Professional Training Seminars
Our convenient professional training seminars provide health and mental health professionals with the latest information on specialized topics.
Offered one Friday each month, the seminars are designed for busy professionals. Come for a day, immerse yourself in stimulating ideas and discussion, apply the information to your practice and beyond and receive 5 hours of CEU credit at no additional cost.
Choose from the course titles to jump to the description below.
Review the core concepts needed for psychotherapists to collaborate successfully with physicians. Topics covered will include the brief history of medicine; the new paradigm emerging in medicine; primary care vs. specialty care; continuity of care; core skills in collaboration; review of models of best practice; complex cases and high medical utilization; and the medical home.
October 4, 2013, 9:30 a.m.–4:30 p.m.
What is the nature of the therapeutic interview versus the biomedical interview? We will cover various areas of import for therapists who wish to work successfully with physicians in service of their clients dealing with illness, including how to understand physician training, focus, and language; evidenced-based practice; outcome-based practice; levels of collaboration - what is needed and when; and patient-centered care protocols for collaboration and medical consultations.
November 1, 2013, 9:30 a.m.–4:30 p.m.
What is the impact of harmful health behaviors on health and wellness? This seminar reviews the need for psychosocial providers who can work with physicians to help patients as they make a significant lifestyle change. Topics will cover the U.S. statistics for diseases caused largely by lifestyle; the frustration of physicians who have time only for medical mandates; how to assess the motivation of patients and families to change; and motivational interviewing techniques used in both medicine and psychotherapeutic environs.
November 22, 2013, 9:30 a.m.–4:30 p.m.
Get the latest information in psychotropic medication used for the treatment of depression, anxiety, bi-polar, attention deficit, and some mental illnesses with psychotic features. The seminar will also cover what psychotherapists need to understand about how these medications alter brain function and their common side effects.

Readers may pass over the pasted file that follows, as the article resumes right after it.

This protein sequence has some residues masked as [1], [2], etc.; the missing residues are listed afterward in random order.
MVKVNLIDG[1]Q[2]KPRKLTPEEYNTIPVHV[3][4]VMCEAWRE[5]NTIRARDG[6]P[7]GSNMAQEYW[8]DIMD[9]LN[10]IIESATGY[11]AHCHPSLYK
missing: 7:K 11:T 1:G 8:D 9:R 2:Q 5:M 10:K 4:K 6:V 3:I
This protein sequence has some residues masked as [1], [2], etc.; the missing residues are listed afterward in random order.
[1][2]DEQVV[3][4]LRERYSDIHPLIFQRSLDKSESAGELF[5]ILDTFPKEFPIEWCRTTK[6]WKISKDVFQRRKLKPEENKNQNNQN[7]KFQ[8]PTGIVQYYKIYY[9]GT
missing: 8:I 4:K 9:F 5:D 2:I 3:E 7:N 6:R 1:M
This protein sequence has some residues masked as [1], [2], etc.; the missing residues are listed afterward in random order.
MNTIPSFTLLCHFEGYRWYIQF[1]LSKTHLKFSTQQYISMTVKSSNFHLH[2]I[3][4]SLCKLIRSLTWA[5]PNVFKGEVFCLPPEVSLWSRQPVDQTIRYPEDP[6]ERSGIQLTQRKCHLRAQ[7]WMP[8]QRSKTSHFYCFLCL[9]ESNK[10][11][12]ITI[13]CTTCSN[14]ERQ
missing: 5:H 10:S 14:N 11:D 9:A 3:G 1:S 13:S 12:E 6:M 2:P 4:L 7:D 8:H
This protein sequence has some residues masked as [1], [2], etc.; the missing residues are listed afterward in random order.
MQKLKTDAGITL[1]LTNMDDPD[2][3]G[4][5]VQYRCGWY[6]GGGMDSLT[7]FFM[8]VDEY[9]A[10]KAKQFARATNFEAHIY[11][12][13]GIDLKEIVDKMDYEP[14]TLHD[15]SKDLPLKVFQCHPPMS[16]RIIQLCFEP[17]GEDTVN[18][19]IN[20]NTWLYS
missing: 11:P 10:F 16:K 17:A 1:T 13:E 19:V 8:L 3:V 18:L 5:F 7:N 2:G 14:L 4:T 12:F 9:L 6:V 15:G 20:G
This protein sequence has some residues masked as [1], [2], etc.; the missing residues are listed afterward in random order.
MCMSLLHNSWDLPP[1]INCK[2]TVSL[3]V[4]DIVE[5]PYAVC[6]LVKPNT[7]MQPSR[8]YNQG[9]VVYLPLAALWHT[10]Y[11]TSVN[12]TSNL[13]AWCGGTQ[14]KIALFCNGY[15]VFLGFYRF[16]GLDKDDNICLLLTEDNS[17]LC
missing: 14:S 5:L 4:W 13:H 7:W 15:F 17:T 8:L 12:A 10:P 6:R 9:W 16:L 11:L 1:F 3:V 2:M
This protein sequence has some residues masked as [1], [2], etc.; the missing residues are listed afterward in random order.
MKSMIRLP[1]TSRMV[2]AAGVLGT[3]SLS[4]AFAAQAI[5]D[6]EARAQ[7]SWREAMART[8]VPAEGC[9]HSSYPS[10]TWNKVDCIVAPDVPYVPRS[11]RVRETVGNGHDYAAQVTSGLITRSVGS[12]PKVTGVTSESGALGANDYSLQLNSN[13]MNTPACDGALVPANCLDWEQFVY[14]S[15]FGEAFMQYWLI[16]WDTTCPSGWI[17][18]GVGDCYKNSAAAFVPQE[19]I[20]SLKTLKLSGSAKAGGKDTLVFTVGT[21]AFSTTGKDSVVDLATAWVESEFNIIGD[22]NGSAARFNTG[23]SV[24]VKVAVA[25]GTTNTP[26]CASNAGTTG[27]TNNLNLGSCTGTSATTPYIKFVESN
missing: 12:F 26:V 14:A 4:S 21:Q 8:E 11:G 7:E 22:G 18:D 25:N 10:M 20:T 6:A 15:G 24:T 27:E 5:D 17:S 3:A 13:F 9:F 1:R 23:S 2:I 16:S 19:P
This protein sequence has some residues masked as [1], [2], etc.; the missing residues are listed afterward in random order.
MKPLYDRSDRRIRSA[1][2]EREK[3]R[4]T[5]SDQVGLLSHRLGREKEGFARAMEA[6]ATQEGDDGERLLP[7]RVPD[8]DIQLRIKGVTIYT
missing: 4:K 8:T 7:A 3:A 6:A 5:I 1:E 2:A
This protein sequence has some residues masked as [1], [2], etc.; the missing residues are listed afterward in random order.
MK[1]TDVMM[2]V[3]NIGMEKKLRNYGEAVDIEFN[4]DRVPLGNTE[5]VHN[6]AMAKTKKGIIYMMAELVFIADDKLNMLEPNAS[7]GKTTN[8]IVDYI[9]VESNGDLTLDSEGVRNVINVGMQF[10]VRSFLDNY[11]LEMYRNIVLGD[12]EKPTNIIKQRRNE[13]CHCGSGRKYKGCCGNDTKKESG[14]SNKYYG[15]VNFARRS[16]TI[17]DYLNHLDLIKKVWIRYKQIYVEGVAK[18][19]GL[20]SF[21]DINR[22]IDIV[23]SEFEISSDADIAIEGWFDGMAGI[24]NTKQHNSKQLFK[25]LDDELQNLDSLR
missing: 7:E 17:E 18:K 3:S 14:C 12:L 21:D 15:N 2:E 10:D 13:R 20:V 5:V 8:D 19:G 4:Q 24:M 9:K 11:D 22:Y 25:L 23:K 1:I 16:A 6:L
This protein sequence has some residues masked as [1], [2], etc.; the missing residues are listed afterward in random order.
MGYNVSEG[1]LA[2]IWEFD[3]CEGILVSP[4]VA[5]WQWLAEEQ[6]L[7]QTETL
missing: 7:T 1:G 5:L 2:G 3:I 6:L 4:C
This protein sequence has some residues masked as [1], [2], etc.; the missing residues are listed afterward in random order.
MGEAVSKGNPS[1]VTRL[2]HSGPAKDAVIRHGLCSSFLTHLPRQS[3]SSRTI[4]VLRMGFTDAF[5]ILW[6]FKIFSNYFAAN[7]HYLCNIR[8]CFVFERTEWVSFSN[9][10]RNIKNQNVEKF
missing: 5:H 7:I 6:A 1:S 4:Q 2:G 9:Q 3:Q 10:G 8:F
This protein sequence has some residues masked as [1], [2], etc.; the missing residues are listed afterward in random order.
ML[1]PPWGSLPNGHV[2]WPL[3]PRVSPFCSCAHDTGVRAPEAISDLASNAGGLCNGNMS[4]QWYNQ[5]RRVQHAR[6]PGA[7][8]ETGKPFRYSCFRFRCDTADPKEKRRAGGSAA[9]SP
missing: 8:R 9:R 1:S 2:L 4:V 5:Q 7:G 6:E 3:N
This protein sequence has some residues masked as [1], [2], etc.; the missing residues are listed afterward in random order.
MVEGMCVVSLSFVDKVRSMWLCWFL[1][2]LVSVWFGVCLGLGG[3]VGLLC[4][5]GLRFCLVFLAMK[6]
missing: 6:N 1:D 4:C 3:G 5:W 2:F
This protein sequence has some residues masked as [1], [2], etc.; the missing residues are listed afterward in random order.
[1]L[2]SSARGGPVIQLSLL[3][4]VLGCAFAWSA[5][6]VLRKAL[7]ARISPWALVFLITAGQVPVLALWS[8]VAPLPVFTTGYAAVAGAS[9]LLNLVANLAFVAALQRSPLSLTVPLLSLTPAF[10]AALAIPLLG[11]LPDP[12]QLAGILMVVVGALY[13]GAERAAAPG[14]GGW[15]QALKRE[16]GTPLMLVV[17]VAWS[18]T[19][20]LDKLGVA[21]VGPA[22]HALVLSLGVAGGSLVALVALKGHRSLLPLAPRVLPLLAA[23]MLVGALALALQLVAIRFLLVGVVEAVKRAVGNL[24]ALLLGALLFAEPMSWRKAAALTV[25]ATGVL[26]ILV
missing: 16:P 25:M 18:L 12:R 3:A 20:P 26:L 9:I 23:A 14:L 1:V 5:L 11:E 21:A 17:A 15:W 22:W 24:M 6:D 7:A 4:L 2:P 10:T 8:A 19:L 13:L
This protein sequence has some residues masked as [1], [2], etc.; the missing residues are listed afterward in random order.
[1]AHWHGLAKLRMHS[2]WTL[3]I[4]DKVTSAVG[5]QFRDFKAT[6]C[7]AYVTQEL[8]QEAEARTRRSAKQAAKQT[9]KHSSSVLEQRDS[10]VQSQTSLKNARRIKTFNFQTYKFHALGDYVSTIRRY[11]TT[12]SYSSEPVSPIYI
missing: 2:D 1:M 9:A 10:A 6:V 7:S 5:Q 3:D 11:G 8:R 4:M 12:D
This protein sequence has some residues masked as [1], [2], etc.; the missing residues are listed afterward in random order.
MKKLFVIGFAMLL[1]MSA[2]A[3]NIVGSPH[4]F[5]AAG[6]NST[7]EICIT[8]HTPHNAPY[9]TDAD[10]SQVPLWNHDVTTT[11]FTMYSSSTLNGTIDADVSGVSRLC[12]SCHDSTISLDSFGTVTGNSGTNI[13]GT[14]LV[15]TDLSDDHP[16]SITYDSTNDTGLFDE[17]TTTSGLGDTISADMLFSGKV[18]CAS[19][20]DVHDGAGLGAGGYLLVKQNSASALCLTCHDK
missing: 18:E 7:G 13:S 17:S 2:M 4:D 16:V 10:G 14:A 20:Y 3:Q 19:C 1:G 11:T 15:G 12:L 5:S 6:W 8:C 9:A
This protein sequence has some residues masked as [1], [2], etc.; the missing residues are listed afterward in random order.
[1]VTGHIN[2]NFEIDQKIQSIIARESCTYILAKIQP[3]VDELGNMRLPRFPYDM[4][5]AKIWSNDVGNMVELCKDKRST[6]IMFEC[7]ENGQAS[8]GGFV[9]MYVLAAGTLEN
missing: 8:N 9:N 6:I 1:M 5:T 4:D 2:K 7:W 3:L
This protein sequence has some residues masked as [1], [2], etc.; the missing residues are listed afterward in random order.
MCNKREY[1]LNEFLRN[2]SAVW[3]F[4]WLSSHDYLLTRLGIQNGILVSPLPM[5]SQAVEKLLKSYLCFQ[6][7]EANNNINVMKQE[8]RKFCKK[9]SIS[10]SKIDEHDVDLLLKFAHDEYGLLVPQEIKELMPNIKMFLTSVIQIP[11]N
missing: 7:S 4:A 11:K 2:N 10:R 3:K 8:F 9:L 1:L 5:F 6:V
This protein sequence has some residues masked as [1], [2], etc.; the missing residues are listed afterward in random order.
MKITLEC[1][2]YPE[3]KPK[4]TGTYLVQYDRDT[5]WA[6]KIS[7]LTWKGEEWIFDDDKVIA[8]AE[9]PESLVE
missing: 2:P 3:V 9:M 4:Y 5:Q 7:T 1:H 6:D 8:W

January 10, 2014, 9:30 a.m.–4:30 p.m.
This seminar covers the most prevalent types of illnesses in children and adults, with a focus on their impact on the patient and family. Topics will include types of illness from a psychosocial perspective; family life-cycle implications; family structure implications; childhood diabetes and cancer; breast and prostate cancer; chronic progressive illness such as multiple sclerosis; and chronic pain.
February 7, 2014, 9:30 a.m.–4:30 p.m.
Review the latest information in brain science as it relates to psychotherapy. Learn about the basics in brain physiology and neurobiology; how to use the understanding of brain science to facilitate interventions with clients and families; treatment ideas; case reviews; and why therapists need to understand how a brain learns, changes, and functions.
February 28, 2014, 9:30 a.m.–4:30 p.m.
April 11, 2014, 9:30 a.m.–4:30 p.m.
Explore research regarding spirituality and health that encourages a biopsychosocial-spiritual paradigm of health care practice. We'll examine the effects of prayer, meditation and other spiritual practices, and spiritual communities/professionals within the contexts of health and longevity outcomes, mental health, stress-related diseases, substance abuse, and the management of chronic illnesses. Ethical and culturally sensitive interventions will be highlighted.
May 16, 2014, 9:30 a.m.–4:30 p.m.